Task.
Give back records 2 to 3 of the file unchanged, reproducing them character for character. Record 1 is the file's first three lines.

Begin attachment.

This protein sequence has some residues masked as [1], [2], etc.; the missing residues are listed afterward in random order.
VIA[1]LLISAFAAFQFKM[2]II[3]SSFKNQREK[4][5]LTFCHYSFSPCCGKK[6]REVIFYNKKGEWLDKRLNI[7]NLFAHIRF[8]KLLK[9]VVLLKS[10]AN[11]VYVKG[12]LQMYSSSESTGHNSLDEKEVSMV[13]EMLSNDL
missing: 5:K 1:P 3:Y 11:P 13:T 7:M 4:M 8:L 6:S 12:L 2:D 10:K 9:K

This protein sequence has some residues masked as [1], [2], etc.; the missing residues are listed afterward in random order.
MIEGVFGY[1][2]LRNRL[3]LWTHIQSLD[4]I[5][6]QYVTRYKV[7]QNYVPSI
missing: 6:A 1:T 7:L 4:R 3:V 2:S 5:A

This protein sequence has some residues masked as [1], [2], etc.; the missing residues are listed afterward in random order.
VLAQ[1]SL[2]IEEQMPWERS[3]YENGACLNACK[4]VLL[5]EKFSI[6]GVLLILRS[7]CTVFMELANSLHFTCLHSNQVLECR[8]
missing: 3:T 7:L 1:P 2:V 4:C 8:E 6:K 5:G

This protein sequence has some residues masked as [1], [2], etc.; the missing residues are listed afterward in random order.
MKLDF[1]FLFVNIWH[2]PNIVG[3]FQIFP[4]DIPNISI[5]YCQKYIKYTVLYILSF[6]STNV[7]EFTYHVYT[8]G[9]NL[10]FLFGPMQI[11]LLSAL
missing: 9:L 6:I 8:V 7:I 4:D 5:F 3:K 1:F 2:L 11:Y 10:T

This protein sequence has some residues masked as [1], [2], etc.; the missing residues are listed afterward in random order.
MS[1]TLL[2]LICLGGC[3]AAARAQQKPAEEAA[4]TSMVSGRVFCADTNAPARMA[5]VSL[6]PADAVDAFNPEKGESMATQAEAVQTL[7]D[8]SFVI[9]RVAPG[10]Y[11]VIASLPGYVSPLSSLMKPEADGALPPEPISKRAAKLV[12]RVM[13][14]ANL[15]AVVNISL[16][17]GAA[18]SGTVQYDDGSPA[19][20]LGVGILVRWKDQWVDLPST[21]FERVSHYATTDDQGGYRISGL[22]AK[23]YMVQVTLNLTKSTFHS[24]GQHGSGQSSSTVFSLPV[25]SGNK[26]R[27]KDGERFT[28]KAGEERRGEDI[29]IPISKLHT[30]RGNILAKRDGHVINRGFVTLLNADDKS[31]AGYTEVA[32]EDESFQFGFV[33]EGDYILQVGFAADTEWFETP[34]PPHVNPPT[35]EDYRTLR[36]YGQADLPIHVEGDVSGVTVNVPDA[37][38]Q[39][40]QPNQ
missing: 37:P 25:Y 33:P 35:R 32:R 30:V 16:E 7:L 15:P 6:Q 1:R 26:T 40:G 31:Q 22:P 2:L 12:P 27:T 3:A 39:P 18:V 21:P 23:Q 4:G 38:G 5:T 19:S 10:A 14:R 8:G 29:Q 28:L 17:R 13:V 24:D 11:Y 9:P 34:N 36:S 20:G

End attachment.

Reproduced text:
This protein sequence has some residues masked as [1], [2], etc.; the missing residues are listed afterward in random order.
MIEGVFGY[1][2]LRNRL[3]LWTHIQSLD[4]I[5][6]QYVTRYKV[7]QNYVPSI
missing: 6:A 1:T 7:L 4:R 3:V 2:S 5:A

This protein sequence has some residues masked as [1], [2], etc.; the missing residues are listed afterward in random order.
VLAQ[1]SL[2]IEEQMPWERS[3]YENGACLNACK[4]VLL[5]EKFSI[6]GVLLILRS[7]CTVFMELANSLHFTCLHSNQVLECR[8]
missing: 3:T 7:L 1:P 2:V 4:C 8:E 6:K 5:G